Vue: Using localStorage with Vuex store

This tutorial uses Vue v2.4.4 and Vuex v2.5.0 - although I'm sure it will work with previous versions

localStorage basics #

localStorage is a cache in the browser which persists even after the browser is closed. It allows you to store data on a page and later access it - it's especially easy to do using JavaScript. More information about localStorage can be found on the MDN Website, but the basics are as follows. The key is an identifiable string for you to access the saved data later.

// Store the "value" under the ID of "key"
localStorage.setItem('key', 'value');

// Load the data back and store as a variable
let val = localStorage.getItem('key');
// val will equal "value"

Note:

localStorage can only contain strings. This means that any objects or arrays you wish to store in localStorage must be converted to a JSON string, and then re-formatted when you retrieve them.

For example:

 // Convert the object into a JSON string and store
localStorage.setItem('key', JSON.stringify(object));

// Retrieve the data and convert from JSOn string to object/array
let obj = JSON.parse(localStorage.getItem('key'));

Vuex #

Vuex is a centralised state management tool for Vue. It gives you a central store that all of your components can access, update and react to changes. Unless you are doing a very simple (in functionality) Vue app, it is highly recommended you use Vuex for all of the management of your data and states.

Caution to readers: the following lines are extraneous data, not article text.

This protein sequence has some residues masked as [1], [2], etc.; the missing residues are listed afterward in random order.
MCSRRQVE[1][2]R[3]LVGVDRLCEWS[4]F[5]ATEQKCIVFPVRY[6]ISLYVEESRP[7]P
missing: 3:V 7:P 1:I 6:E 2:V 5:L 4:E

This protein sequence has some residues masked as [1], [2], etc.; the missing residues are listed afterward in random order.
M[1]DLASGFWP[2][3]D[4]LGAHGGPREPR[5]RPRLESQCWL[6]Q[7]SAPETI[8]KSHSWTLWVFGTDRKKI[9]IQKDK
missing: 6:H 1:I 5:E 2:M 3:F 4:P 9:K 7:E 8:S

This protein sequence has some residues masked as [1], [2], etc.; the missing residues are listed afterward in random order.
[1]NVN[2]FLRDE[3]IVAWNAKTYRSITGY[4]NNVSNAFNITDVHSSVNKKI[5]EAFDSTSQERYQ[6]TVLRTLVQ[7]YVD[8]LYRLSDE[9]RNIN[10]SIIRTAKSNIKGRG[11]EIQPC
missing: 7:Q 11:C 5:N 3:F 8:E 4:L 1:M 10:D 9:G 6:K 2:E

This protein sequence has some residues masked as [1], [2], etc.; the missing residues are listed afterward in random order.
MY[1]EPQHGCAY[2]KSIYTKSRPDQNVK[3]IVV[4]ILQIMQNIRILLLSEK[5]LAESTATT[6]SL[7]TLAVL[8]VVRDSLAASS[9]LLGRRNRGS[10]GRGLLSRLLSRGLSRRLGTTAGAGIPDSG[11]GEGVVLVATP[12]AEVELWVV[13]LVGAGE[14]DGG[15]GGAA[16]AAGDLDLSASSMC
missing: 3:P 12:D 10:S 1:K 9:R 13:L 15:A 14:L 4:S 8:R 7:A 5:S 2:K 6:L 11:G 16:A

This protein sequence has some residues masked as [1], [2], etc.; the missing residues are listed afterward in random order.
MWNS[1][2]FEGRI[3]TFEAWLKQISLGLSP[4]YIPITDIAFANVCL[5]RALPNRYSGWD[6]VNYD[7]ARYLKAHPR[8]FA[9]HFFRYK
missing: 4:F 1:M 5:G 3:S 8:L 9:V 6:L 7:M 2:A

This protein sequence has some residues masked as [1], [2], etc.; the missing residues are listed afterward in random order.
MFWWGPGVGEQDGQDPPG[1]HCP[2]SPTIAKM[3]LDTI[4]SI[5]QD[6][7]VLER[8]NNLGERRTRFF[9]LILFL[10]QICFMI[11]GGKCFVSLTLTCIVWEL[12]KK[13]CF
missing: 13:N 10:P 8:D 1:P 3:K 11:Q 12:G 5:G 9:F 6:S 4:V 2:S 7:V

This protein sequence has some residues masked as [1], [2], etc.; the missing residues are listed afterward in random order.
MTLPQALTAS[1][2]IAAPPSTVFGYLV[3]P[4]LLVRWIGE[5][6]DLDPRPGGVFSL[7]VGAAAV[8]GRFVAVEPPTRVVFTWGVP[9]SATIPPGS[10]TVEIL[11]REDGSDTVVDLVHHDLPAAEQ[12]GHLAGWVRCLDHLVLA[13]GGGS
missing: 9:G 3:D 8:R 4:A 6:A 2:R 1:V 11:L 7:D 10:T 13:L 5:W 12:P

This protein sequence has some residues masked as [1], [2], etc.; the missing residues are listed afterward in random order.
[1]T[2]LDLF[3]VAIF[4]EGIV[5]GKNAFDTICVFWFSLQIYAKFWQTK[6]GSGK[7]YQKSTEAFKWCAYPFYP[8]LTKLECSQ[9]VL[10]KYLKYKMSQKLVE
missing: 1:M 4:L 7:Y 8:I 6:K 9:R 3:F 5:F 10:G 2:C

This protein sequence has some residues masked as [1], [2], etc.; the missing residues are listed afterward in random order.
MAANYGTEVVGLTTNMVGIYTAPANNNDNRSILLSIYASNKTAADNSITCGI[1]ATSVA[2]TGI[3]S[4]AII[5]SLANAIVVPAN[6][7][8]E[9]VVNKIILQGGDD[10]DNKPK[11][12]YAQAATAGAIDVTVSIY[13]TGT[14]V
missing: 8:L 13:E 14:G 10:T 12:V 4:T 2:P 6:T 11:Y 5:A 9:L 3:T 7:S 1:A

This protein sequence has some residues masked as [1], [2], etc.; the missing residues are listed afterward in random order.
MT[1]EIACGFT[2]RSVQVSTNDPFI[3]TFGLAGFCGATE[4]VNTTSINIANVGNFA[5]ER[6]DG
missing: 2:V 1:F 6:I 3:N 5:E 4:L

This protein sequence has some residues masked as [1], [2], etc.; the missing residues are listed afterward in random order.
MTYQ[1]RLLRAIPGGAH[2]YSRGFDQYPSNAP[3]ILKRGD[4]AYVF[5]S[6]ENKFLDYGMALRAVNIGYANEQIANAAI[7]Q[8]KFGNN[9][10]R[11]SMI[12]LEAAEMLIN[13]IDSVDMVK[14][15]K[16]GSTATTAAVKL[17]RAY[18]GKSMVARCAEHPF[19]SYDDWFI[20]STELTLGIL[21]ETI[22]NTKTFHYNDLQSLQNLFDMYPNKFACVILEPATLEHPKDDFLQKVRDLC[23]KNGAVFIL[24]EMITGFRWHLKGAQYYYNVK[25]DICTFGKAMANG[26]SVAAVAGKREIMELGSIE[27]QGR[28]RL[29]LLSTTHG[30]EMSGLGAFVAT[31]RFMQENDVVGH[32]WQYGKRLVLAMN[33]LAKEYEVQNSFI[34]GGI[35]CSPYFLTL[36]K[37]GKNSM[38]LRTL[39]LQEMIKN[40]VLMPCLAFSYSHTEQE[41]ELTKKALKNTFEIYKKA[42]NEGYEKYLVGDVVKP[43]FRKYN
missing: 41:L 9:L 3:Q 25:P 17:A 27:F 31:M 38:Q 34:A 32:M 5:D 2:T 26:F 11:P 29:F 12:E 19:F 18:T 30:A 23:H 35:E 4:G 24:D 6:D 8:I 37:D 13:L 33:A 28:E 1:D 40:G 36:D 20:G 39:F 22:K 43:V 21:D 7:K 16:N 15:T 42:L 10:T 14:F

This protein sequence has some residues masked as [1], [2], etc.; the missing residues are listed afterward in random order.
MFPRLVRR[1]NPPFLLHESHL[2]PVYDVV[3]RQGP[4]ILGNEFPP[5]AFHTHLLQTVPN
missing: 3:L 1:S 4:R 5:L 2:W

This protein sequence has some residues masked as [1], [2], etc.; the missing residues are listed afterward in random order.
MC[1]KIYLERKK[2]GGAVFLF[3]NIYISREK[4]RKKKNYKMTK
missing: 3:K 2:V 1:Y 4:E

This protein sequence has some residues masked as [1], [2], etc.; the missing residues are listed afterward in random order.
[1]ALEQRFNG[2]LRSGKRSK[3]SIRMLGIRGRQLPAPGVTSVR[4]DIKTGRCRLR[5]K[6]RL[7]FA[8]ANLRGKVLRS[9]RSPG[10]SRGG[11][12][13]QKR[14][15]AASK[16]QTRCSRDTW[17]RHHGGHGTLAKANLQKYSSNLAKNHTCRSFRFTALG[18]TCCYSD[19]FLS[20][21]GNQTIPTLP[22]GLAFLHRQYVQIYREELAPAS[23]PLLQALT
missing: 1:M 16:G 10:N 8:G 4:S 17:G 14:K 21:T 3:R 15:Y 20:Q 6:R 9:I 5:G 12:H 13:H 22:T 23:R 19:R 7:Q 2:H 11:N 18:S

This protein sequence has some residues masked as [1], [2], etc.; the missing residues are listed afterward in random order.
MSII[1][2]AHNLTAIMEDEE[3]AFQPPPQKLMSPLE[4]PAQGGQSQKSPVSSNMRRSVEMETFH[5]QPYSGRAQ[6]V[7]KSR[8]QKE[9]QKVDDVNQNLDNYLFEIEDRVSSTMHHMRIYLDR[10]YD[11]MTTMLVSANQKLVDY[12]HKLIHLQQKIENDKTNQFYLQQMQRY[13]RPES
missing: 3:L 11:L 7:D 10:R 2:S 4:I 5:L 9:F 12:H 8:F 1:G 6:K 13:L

Using localStorage with Vuex #

On the latest Vue app I'm developing, I wanted the Vuex contents (or state) to be stored in localStorage whenever it was updated. This meant that at any time the user could close their browser and, when they return, have the app in the same state as when they left it. Be it products in the basket or user preferences, I wanted the app to remember what they had chosen.

Initialise the store #

If you're reading this I would assume you've got your store already initialised. However you've built your app, the store should have a variable assigned to it.

// Initialise your store
const store new Vuex.Store({
	// You state might be more complex than this
	state: {
		count: 1
	},
	mutations: {},
	getters: {}
});

Storing data #

We now wish to cache the data whenever the store updated. Fortunately, Vuex offers a subscribe function which triggers whenever the store updates.

After your store has been initialised, register the subscribe method on your store variable. This function accepts two parameters - the mutation which was fired and the state after the mutation. We wish to store this state in our localStorage. As localStorage is specific to each domain name, we can use a variable name to reference the contents - such as store. Don't forget to convert your object to a string.

// Subscribe to store updates
store.subscribe((mutation, state) => {
	// Store the state object as a JSON string
	localStorage.setItem('store', JSON.stringify(state));
});

Retrieving data #

With our data now stored with every update, we need to retrieve the data on page load. When the user re-accesses the app, we need to replace the existing, empty store with the contents of our storage.

To do this, we are going to create a mutation within the store, which updates the state, and trigger this when the app is created.

Create a new mutation called initialiseStore. Inside this mutation, check if the localStorage item exists

const store new Vuex.Store({
	state: {
		count: 1
	},
	mutations: {
		initialiseStore(state) {
			// Check if the ID exists
			if(localStorage.getItem('store')) {
				
			}
		}
	},
	getters: {}
});